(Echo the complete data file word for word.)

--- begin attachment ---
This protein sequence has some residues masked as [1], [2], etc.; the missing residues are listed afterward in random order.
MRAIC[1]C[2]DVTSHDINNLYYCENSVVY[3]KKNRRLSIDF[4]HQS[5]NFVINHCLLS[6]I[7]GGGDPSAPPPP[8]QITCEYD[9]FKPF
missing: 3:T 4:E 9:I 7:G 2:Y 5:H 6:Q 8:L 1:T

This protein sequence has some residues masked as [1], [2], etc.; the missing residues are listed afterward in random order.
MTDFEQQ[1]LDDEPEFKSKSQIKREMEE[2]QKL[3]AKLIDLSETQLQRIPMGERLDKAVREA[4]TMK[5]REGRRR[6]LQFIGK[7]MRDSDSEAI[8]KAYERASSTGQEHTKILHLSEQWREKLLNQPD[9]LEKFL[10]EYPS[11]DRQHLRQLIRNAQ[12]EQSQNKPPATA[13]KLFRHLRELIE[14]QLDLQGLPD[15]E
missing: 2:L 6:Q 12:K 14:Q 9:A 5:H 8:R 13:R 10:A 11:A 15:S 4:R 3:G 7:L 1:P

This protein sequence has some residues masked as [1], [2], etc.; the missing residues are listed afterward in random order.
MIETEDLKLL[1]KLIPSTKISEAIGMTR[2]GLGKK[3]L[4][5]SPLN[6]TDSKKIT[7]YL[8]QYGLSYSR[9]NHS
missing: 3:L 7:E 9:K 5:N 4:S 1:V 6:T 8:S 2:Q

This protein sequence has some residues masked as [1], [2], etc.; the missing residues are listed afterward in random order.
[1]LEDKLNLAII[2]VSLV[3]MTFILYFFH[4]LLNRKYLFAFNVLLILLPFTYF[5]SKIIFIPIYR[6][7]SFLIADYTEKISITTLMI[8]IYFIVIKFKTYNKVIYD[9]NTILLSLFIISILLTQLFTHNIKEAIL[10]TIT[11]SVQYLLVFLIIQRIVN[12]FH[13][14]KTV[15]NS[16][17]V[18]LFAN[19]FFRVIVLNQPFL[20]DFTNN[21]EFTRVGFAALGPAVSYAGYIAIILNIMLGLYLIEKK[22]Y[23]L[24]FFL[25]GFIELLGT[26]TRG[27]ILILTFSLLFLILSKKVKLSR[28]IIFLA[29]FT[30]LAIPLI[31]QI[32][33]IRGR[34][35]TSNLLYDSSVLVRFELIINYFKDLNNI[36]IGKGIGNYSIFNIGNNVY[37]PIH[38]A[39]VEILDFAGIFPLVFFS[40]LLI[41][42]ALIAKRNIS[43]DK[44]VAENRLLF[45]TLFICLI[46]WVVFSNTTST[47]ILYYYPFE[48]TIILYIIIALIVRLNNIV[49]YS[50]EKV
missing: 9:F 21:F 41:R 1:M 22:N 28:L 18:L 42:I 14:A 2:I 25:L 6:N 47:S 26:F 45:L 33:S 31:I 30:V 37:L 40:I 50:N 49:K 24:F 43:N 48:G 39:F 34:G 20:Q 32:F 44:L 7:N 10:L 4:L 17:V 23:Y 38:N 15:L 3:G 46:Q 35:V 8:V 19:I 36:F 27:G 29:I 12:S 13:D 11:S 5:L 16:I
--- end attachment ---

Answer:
This protein sequence has some residues masked as [1], [2], etc.; the missing residues are listed afterward in random order.
MRAIC[1]C[2]DVTSHDINNLYYCENSVVY[3]KKNRRLSIDF[4]HQS[5]NFVINHCLLS[6]I[7]GGGDPSAPPPP[8]QITCEYD[9]FKPF
missing: 3:T 4:E 9:I 7:G 2:Y 5:H 6:Q 8:L 1:T

This protein sequence has some residues masked as [1], [2], etc.; the missing residues are listed afterward in random order.
MTDFEQQ[1]LDDEPEFKSKSQIKREMEE[2]QKL[3]AKLIDLSETQLQRIPMGERLDKAVREA[4]TMK[5]REGRRR[6]LQFIGK[7]MRDSDSEAI[8]KAYERASSTGQEHTKILHLSEQWREKLLNQPD[9]LEKFL[10]EYPS[11]DRQHLRQLIRNAQ[12]EQSQNKPPATA[13]KLFRHLRELIE[14]QLDLQGLPD[15]E
missing: 2:L 6:Q 12:K 14:Q 9:A 5:H 8:R 13:R 10:A 11:A 15:S 4:R 3:G 7:L 1:P

This protein sequence has some residues masked as [1], [2], etc.; the missing residues are listed afterward in random order.
MIETEDLKLL[1]KLIPSTKISEAIGMTR[2]GLGKK[3]L[4][5]SPLN[6]TDSKKIT[7]YL[8]QYGLSYSR[9]NHS
missing: 3:L 7:E 9:K 5:N 4:S 1:V 6:T 8:S 2:Q

This protein sequence has some residues masked as [1], [2], etc.; the missing residues are listed afterward in random order.
[1]LEDKLNLAII[2]VSLV[3]MTFILYFFH[4]LLNRKYLFAFNVLLILLPFTYF[5]SKIIFIPIYR[6][7]SFLIADYTEKISITTLMI[8]IYFIVIKFKTYNKVIYD[9]NTILLSLFIISILLTQLFTHNIKEAIL[10]TIT[11]SVQYLLVFLIIQRIVN[12]FH[13][14]KTV[15]NS[16][17]V[18]LFAN[19]FFRVIVLNQPFL[20]DFTNN[21]EFTRVGFAALGPAVSYAGYIAIILNIMLGLYLIEKK[22]Y[23]L[24]FFL[25]GFIELLGT[26]TRG[27]ILILTFSLLFLILSKKVKLSR[28]IIFLA[29]FT[30]LAIPLI[31]QI[32][33]IRGR[34][35]TSNLLYDSSVLVRFELIINYFKDLNNI[36]IGKGIGNYSIFNIGNNVY[37]PIH[38]A[39]VEILDFAGIFPLVFFS[40]LLI[41][42]ALIAKRNIS[43]DK[44]VAENRLLF[45]TLFICLI[46]WVVFSNTTST[47]ILYYYPFE[48]TIILYIIIALIVRLNNIV[49]YS[50]EKV
missing: 9:F 21:F 41:R 1:M 22:N 28:L 18:L 42:I 14:A 2:I 25:L 6:N 47:S 26:F 45:L 33:S 31:I 30:V 37:L 40:I 50:N 49:K 24:F 43:N 48:G 39:F 34:G 20:Q 32:F 44:L 7:N 10:L 4:L 17:V 23:Y 38:N 15:L 3:G 46:Q 35:V 8:V 19:I 36:F 27:G 29:I 12:S 13:D 11:S 5:L 16:I